Approaching a contagious disease outbreak is reactionary by nature. By design, the scientific method requires evidence, an attempt to solve and further analyzing of the results before a conclusion can be attained. With an outbreak, the human cost is impacted at every step of this process. Dr. Caterina Scoglio, Professor of Electrical and Computer Engineering at Kansas State University, applied her study of Network Science to create a model simulation capable of predicting the spread of Ebola. This approach could transform how countries handle the transmission of future outbreaks.
With this analysis it is possible to predict disease transmission risk using Scoglio’s new model which considers multiple factors such as movement data, constant contacts, and temporal contacts.
Scoglio partnered with Ugandan officials in 2018 and published “Risk assessment of Ebola virus disease spreading in Uganda using a multilayer temporal network” that described her method using a projection of how the disease may be transmitted if introduced by a border within the Democratic Republic of Congo. When in 2019 the disease was introduced and followed the same Point of Entry as simulated in Scoglio’s paper, her work allowed for an efficient use of limited vaccines and resources in the country to control the outbreak and mitigate risk.
This model may usher in a new approach to infectious disease management. “It is very exciting when these mathematical tools, that can be very abstract, produce a result that has a clear and practical application,” Scoglio said. “These diseases spread, and it isn’t as simple as a single individual deciding what he or she wants to do, they are part of the network and their decisions have an impact on all of the network.”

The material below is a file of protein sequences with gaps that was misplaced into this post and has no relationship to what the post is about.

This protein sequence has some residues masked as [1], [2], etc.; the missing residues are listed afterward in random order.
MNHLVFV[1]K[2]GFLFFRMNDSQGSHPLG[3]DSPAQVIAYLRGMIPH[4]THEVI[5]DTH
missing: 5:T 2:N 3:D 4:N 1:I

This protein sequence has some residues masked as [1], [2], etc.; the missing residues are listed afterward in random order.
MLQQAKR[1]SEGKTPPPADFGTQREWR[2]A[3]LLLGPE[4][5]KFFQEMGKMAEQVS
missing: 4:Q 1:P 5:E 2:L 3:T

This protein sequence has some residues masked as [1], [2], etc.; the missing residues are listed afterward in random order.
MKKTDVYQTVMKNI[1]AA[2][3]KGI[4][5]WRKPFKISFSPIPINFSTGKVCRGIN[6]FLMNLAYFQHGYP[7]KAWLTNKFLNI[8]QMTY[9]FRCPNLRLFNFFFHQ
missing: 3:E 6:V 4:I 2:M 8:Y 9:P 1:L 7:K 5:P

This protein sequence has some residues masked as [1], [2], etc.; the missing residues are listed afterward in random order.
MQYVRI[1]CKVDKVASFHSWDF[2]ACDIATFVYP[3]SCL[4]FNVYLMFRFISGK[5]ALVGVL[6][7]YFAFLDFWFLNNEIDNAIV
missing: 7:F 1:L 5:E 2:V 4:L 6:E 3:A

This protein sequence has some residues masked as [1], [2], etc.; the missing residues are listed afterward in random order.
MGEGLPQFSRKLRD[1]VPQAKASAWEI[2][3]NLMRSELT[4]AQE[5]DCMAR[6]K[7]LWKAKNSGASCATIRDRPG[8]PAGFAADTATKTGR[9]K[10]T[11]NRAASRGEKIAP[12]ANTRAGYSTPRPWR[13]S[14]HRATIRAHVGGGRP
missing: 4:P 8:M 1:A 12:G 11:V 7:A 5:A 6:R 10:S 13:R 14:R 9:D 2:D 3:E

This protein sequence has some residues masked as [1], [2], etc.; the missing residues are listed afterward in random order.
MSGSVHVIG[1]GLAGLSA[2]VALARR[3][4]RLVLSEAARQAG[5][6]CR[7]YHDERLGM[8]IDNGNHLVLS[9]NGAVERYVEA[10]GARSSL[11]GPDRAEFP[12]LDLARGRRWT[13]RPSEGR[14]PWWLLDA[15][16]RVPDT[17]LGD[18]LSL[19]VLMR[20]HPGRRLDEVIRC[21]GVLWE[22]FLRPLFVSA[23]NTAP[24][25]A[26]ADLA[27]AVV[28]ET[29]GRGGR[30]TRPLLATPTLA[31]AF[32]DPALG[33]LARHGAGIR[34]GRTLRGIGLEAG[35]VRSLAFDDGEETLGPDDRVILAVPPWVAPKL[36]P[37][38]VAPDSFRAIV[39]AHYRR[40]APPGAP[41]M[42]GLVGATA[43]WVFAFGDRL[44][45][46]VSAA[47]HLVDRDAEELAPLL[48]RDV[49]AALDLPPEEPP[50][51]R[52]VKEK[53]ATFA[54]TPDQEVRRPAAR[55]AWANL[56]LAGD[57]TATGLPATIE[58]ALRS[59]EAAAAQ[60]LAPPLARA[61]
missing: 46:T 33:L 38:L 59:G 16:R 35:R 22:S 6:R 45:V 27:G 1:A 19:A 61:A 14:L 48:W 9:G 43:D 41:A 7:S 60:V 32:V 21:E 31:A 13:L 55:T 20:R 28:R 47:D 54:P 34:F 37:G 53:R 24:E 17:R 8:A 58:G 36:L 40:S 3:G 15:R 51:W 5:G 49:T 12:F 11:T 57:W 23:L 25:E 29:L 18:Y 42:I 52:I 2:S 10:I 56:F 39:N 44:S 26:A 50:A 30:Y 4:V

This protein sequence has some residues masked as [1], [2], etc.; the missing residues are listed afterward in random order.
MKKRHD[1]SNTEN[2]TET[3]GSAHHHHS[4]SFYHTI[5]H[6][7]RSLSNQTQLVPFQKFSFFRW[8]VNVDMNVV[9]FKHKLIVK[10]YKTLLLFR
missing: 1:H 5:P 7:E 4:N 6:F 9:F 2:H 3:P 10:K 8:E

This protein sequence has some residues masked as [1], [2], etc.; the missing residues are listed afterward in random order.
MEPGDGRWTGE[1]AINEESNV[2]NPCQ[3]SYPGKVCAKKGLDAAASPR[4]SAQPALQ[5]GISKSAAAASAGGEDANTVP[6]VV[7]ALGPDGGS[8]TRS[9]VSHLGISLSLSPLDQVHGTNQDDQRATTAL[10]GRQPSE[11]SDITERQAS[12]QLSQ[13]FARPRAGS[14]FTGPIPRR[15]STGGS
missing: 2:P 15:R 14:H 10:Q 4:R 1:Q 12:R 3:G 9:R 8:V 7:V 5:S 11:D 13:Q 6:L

Scoglio was born in Italy and studied at the Sapienza – University of Rome before coming to the United States in 2000 to join a research group at Georgia Tech. She and her family decided that this would be a 5-year adventure, before returning home to Italy. Staying stateside was initially difficult for her two children. “My daughter was 4 and my son 7. I sent them to an American school in Rome, but it was difficult for them,” Scoglio said. After 5 years, she applied for other teaching opportunities and took an offer to work at Kansas State. “My kids are glad now, they have both graduated at K-State and are happy with the opportunities that they had here,” Scoglio said.
Scoglio has seized every opportunity to engage in challenges and new research topics and she loves to connect with students from different backgrounds. “All but one of my PhD students have been very smart men and women from other countries. Without them, this research would not be possible, and I am grateful for their contributions,” Scoglio said. “I think the best advice, especially for women in STEM is to follow their interests without being intimidated by the environment. There are great female role models in academia and there are opportunities out there.”
As the world has recently witnessed, reactionary handling of an outbreak can allow it to turn into an international pandemic, with a stark human and economic cost. Using Scoglio’s novel approach, there is a hope that applying network science to future outbreaks can allow for an anticipatory response with more favorable outcomes that could be measured in the number of lives saved. That kind of impact cannot be understated.